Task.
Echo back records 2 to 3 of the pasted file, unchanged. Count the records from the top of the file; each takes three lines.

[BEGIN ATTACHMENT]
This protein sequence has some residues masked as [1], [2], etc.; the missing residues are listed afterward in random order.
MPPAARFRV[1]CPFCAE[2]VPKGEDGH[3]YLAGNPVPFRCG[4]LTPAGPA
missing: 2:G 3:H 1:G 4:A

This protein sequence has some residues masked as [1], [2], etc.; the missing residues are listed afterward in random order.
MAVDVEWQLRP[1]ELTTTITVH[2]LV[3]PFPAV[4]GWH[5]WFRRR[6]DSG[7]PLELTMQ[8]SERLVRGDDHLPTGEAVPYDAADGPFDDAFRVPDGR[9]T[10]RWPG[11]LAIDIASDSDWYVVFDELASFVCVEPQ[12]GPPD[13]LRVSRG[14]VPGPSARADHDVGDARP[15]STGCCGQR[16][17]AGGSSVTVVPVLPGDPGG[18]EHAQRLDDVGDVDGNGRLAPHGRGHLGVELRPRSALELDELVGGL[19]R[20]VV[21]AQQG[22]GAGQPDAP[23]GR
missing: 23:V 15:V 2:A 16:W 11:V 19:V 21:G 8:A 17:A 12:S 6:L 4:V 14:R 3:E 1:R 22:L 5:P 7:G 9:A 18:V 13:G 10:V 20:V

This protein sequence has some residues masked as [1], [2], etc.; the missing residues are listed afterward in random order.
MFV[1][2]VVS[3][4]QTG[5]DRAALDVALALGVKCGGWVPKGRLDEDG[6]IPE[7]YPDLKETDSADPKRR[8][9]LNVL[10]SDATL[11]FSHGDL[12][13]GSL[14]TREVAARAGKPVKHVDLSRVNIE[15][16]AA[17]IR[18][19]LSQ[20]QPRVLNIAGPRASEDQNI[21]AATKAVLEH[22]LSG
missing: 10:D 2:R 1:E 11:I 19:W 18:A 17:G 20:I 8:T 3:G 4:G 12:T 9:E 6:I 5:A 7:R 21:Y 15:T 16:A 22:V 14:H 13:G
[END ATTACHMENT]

This protein sequence has some residues masked as [1], [2], etc.; the missing residues are listed afterward in random order.
MAVDVEWQLRP[1]ELTTTITVH[2]LV[3]PFPAV[4]GWH[5]WFRRR[6]DSG[7]PLELTMQ[8]SERLVRGDDHLPTGEAVPYDAADGPFDDAFRVPDGR[9]T[10]RWPG[11]LAIDIASDSDWYVVFDELASFVCVEPQ[12]GPPD[13]LRVSRG[14]VPGPSARADHDVGDARP[15]STGCCGQR[16][17]AGGSSVTVVPVLPGDPGG[18]EHAQRLDDVGDVDGNGRLAPHGRGHLGVELRPRSALELDELVGGL[19]R[20]VV[21]AQQG[22]GAGQPDAP[23]GR
missing: 23:V 15:V 2:A 16:W 11:V 19:V 21:G 8:A 17:A 12:S 6:L 4:V 14:R 3:E 1:R 22:L 5:P 7:G 9:A 18:V 13:G 10:V 20:V

This protein sequence has some residues masked as [1], [2], etc.; the missing residues are listed afterward in random order.
MFV[1][2]VVS[3][4]QTG[5]DRAALDVALALGVKCGGWVPKGRLDEDG[6]IPE[7]YPDLKETDSADPKRR[8][9]LNVL[10]SDATL[11]FSHGDL[12][13]GSL[14]TREVAARAGKPVKHVDLSRVNIE[15][16]AA[17]IR[18][19]LSQ[20]QPRVLNIAGPRASEDQNI[21]AATKAVLEH[22]LSG
missing: 10:D 2:R 1:E 11:I 19:W 18:A 17:G 20:I 8:T 3:G 4:G 12:T 9:E 6:I 5:A 7:R 21:Y 15:T 16:A 22:V 14:H 13:G